By: Mark Fitzgerald
Canada’s stock market reacted giddily Monday to Conrad M. Black’s announcement that he will be stepping down as Hollinger International Inc. CEO this Friday. At the 4 p.m. EST close of the Toronto Stock Exchange, stock in the holding company Hollinger Inc. (TSE ticker: HLG.C) had soared to Canadian $5.00 — up C$1.49 or 42.45% from last Friday’s close. At midday, the stock had been even higher, up 45% to $5.20.
On Wall Street, investors also reacted positively, but not as dramatically, to the weekend’s developments. At the 4 p.m. closing bell of the New York Stock Exchange, shares in Hollinger International (NYSE ticker: HLR) were priced at U.S. $15.73, up $2.23 or 16.52% from Friday’s close. During Monday’s session, the stock traded as high as $16.10. Black’s private holding company Ravelston Corp. controls Hollinger Inc., which in turn controls Hollinger International, the Chicago-based publisher of the Chicago Sun-Times, the Daily Telegraph in London, and other newspapers.
Published financial reports from Toronto said the run-up in Hollinger Inc. stock — which was still off its 52-week high of C$6.10, which it reached in January — was propelled by investor feeling that Black’s departure would smooth the way for a sell-off of some Hollinger International newspapers.
In a Form 6-K filed Monday with the Securities and Exchange Commission, Hollinger International said Black would resign as CEO effective this Friday. Resigning along with Black were Hollinger International COO and Sun-Times Publisher F. David Radler and Hollinger International Vice President and Corporate Counsel Mark Kipnis. All three also agreed to pay their part of a combined U.S. $15.6 million in supposed “non-compete” payments paid to them individually in connection with the sale of Canadian papers to CanWest Global Communications. While the company had previously assured investors the payments had been authorized by independent directors of the board, the 6-K filing said that “did not occur ‘and that statements that the payments were’ made ‘to satisfy a closing condition’ were not accurate.”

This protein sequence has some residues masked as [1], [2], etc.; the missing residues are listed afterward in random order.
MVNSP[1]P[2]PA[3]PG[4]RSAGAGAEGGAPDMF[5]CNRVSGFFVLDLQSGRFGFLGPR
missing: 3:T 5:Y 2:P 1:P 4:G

Another Hollinger executive who shared in those payments, Executive Vice President J.A. Boultbee, was fired after the executive committee failed “to reach agreement with him on several matters,” the SEC filing said.